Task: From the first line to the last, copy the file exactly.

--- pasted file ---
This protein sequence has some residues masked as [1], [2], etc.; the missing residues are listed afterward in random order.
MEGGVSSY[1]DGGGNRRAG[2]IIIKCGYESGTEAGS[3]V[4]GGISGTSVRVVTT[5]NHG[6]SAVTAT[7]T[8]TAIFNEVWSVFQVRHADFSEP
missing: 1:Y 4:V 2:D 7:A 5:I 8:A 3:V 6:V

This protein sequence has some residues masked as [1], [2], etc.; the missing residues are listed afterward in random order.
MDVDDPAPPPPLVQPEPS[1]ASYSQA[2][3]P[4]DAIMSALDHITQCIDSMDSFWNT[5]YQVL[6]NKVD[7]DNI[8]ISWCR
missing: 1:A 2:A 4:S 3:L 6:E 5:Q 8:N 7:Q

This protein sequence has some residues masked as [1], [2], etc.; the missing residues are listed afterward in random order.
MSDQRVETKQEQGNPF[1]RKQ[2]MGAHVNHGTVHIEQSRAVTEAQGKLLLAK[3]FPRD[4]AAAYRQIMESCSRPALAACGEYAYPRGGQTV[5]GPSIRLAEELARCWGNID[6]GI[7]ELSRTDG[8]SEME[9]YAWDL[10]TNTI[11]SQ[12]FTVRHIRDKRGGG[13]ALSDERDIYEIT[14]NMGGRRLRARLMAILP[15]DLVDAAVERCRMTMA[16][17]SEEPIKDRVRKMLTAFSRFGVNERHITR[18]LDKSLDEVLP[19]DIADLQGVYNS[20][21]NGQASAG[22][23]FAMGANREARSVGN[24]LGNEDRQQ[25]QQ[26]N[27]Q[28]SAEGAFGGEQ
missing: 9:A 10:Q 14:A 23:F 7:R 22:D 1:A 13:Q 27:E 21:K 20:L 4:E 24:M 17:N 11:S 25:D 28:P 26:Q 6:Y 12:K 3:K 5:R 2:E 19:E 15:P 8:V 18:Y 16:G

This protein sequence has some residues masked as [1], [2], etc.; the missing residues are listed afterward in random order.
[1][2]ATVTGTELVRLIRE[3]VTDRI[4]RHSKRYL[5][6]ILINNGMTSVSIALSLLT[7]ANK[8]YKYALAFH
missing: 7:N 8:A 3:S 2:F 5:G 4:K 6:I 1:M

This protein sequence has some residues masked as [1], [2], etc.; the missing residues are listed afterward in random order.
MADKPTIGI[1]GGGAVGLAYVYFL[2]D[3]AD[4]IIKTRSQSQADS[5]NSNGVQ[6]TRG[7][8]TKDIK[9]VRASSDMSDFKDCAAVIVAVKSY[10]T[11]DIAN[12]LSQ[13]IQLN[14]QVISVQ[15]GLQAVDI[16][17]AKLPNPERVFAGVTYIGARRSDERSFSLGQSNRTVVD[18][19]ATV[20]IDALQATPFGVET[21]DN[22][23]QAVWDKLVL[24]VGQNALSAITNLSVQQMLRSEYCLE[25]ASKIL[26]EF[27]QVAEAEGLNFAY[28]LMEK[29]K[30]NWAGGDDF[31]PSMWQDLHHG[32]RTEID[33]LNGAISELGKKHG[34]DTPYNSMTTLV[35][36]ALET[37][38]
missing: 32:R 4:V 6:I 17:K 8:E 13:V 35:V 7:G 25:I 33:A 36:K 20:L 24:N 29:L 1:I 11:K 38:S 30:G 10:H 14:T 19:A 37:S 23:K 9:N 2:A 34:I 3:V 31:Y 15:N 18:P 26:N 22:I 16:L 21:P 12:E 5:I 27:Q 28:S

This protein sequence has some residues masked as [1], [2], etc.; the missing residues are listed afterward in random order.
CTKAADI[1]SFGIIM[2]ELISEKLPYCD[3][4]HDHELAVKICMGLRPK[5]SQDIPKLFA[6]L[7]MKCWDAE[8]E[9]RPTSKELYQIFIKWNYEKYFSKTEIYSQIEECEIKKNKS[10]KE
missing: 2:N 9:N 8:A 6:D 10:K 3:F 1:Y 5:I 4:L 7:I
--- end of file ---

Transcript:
This protein sequence has some residues masked as [1], [2], etc.; the missing residues are listed afterward in random order.
MEGGVSSY[1]DGGGNRRAG[2]IIIKCGYESGTEAGS[3]V[4]GGISGTSVRVVTT[5]NHG[6]SAVTAT[7]T[8]TAIFNEVWSVFQVRHADFSEP
missing: 1:Y 4:V 2:D 7:A 5:I 8:A 3:V 6:V

This protein sequence has some residues masked as [1], [2], etc.; the missing residues are listed afterward in random order.
MDVDDPAPPPPLVQPEPS[1]ASYSQA[2][3]P[4]DAIMSALDHITQCIDSMDSFWNT[5]YQVL[6]NKVD[7]DNI[8]ISWCR
missing: 1:A 2:A 4:S 3:L 6:E 5:Q 8:N 7:Q

This protein sequence has some residues masked as [1], [2], etc.; the missing residues are listed afterward in random order.
MSDQRVETKQEQGNPF[1]RKQ[2]MGAHVNHGTVHIEQSRAVTEAQGKLLLAK[3]FPRD[4]AAAYRQIMESCSRPALAACGEYAYPRGGQTV[5]GPSIRLAEELARCWGNID[6]GI[7]ELSRTDG[8]SEME[9]YAWDL[10]TNTI[11]SQ[12]FTVRHIRDKRGGG[13]ALSDERDIYEIT[14]NMGGRRLRARLMAILP[15]DLVDAAVERCRMTMA[16][17]SEEPIKDRVRKMLTAFSRFGVNERHITR[18]LDKSLDEVLP[19]DIADLQGVYNS[20][21]NGQASAG[22][23]FAMGANREARSVGN[24]LGNEDRQQ[25]QQ[26]N[27]Q[28]SAEGAFGGEQ
missing: 9:A 10:Q 14:A 23:F 7:R 22:D 1:A 13:Q 27:E 21:K 20:L 4:E 24:M 17:N 11:S 25:D 28:P 26:Q 6:Y 12:K 3:K 5:R 2:E 19:E 15:P 8:V 18:Y 16:G

This protein sequence has some residues masked as [1], [2], etc.; the missing residues are listed afterward in random order.
[1][2]ATVTGTELVRLIRE[3]VTDRI[4]RHSKRYL[5][6]ILINNGMTSVSIALSLLT[7]ANK[8]YKYALAFH
missing: 7:N 8:A 3:S 2:F 5:G 4:K 6:I 1:M

This protein sequence has some residues masked as [1], [2], etc.; the missing residues are listed afterward in random order.
MADKPTIGI[1]GGGAVGLAYVYFL[2]D[3]AD[4]IIKTRSQSQADS[5]NSNGVQ[6]TRG[7][8]TKDIK[9]VRASSDMSDFKDCAAVIVAVKSY[10]T[11]DIAN[12]LSQ[13]IQLN[14]QVISVQ[15]GLQAVDI[16][17]AKLPNPERVFAGVTYIGARRSDERSFSLGQSNRTVVD[18][19]ATV[20]IDALQATPFGVET[21]DN[22][23]QAVWDKLVL[24]VGQNALSAITNLSVQQMLRSEYCLE[25]ASKIL[26]EF[27]QVAEAEGLNFAY[28]LMEK[29]K[30]NWAGGDDF[31]PSMWQDLHHG[32]RTEID[33]LNGAISELGKKHG[34]DTPYNSMTTLV[35][36]ALET[37][38]
missing: 32:R 4:V 6:I 17:K 8:E 13:V 35:V 7:G 25:I 33:A 36:K 20:L 24:N 29:L 1:I 11:K 38:S 30:G 10:H 14:T 19:A 37:S 23:K 9:N 2:A 34:I 3:V 31:Y 15:N 18:P 26:N 22:I 16:L 21:P 12:E 5:I 27:Q 28:S

This protein sequence has some residues masked as [1], [2], etc.; the missing residues are listed afterward in random order.
CTKAADI[1]SFGIIM[2]ELISEKLPYCD[3][4]HDHELAVKICMGLRPK[5]SQDIPKLFA[6]L[7]MKCWDAE[8]E[9]RPTSKELYQIFIKWNYEKYFSKTEIYSQIEECEIKKNKS[10]KE
missing: 2:N 9:N 8:A 6:D 10:K 3:F 1:Y 5:I 4:L 7:I